• Children have a different body clock than adults causing them to naturally fall asleep later.  For that reason, early school start times cause sleep deprivation, and studies throughout the U.S. and Europe have shown that delaying school start times results in better grades, fewer car accidents, and a decrease in behavior problems, truancy rates, and psychological and psychiatric referrals
  • Experiments with delaying school start times resulted in a 212 point increase in SAT scores from 1,288 to 1,500 among the top 10% performing students, which are the students who would seem to have the least to gain from increased sleep.
  • There is a 40% deficit in the brain’s ability to make new memories without sufficient sleep.  This is the difference between acing and failing an exam. 
  • Keep children’s toys out of the bedroom because toys are associated with fun which makes sleep more difficult.
  • Lost sleep cannot be made up as though you are paying off debt.
  • Simply sleeping only four hours in just one night causes a 70% drop in immune cell activity.
  • It’s best to go to sleep and wake up at the same time each day including weekends.  Regularity is king.
  • Your core body temperature needs to drop by about 1 degree celcius to fall asleep and stay asleep.  That’s why it’s easier to fall asleep when it’s too cold rather than too hot.
  • Lack of sleep increases injury risk for athletes.
  • Doctors will have about 1 and a half hours of sleep education.  This is less than one percent of the medical curriculum that is concerned with sleep.
  • Try and get at least some sunlight each day.
  • Insufficient sleep is the most significant lifestyle factor for determining if you will develop Alzheimer’s disease and that evidence is causal.  Just one night of deep sleep deprivation causes an increase in the amount of beta amyloid, which is tied to Alzheimer’s.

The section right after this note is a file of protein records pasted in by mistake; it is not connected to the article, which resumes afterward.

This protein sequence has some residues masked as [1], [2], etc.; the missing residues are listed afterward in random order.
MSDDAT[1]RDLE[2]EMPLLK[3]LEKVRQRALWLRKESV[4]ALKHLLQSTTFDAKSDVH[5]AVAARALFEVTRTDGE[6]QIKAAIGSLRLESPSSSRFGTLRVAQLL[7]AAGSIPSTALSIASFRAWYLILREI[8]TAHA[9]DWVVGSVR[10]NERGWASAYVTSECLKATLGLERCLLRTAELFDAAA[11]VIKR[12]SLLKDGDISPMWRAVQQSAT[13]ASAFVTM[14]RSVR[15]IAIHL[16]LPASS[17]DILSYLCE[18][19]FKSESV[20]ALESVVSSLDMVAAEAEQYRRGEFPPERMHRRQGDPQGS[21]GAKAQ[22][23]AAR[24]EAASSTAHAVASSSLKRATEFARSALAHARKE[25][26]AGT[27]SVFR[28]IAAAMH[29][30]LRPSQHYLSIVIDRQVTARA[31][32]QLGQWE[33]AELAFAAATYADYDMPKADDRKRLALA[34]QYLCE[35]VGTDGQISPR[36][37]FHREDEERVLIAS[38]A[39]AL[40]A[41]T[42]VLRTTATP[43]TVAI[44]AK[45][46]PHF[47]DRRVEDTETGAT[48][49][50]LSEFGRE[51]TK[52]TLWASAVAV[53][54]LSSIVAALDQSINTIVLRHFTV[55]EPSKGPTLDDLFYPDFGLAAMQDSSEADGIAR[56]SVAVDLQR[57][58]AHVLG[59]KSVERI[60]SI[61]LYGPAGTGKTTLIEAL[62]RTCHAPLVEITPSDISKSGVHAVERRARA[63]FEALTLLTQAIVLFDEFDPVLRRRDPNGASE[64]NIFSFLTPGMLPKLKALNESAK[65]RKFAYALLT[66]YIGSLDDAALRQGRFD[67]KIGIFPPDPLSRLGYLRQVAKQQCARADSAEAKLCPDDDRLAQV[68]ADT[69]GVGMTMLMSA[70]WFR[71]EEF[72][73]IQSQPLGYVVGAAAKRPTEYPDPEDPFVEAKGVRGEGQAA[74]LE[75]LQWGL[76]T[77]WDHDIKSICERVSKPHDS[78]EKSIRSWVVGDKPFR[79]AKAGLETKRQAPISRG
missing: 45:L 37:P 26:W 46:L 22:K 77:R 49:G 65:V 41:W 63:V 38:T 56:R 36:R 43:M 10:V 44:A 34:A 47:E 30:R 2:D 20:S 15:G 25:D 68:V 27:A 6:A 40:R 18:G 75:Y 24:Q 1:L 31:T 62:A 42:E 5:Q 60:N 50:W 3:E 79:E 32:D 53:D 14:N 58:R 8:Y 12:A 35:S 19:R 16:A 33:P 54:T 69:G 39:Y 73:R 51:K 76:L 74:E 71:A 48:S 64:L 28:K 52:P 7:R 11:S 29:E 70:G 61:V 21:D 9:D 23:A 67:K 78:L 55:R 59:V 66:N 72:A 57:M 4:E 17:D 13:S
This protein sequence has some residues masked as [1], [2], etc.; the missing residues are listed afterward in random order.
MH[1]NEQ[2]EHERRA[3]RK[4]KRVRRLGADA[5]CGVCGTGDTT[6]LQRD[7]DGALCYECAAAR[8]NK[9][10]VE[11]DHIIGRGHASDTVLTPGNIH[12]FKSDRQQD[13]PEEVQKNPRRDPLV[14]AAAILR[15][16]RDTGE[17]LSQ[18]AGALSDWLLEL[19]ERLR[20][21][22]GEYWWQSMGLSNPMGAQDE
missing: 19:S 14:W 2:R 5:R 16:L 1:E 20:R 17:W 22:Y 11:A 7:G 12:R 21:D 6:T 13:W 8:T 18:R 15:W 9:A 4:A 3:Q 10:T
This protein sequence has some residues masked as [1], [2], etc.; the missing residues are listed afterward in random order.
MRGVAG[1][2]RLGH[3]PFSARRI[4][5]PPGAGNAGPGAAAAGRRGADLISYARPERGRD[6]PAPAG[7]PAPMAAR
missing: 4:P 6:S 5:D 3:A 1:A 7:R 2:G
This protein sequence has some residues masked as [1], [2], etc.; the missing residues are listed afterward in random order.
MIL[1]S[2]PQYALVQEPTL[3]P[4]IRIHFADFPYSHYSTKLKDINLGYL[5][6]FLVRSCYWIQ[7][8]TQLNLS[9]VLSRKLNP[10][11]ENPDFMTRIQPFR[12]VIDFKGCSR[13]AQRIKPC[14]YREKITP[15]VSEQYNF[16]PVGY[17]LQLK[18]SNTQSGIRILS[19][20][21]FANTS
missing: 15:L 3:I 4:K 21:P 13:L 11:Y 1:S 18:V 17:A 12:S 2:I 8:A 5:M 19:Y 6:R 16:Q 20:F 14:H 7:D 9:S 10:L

• No psychiatric conditions have been found where sleep is normal.
  • One week of short sleep would cause a doctor to classify you as pre-diabetic
  • The link between a lack of sleep and cancer is now so strong that recently the World Health Organization decided to classify any form of night time shift work as a probable carcinogen.  In other words, jobs that may induce cancer because of a disruption of your sleep weight rhythms. 
  • Your subjective sense of how well you think you’re doing without sufficient sleep is a miserable predictor of objectively how you are doing without sufficient sleep.  It’s like people who are drunk who think they are fine to drive.


Now that so many of us are working from home and don’t have to take time to commute to work, we have a great opportunity to get more sleep and improve our sleep hygiene.  As Dr. Walker says, “When sleep is abundant, minds flourish”.

And by avoiding the use of electronic devices before sleep, we can use that time to read, journal our thoughts, or meditate, the latter two are shown to reduce stress, which can also protect us from illnesses. 

To get started with meditation, a few books I would recommend are Dzogchen: The Self Perfected State, Love on Every Breath: Tonglen Meditation for Transforming Pain into Joy, Train Your Mind Change Your Brain: How a New Science Reveals Our Extraordinary Potential to Transform Ourselves, and Buddha’s Brain: The Practical Neuroscience of Happiness, Love, and Wisdom.

With a basic knowledge of sleep science and stress management, we can all greatly improve our health and increase our sense of self-efficacy, something we truly need in a time of such fear, uncertainty, and crackdowns on our way of life.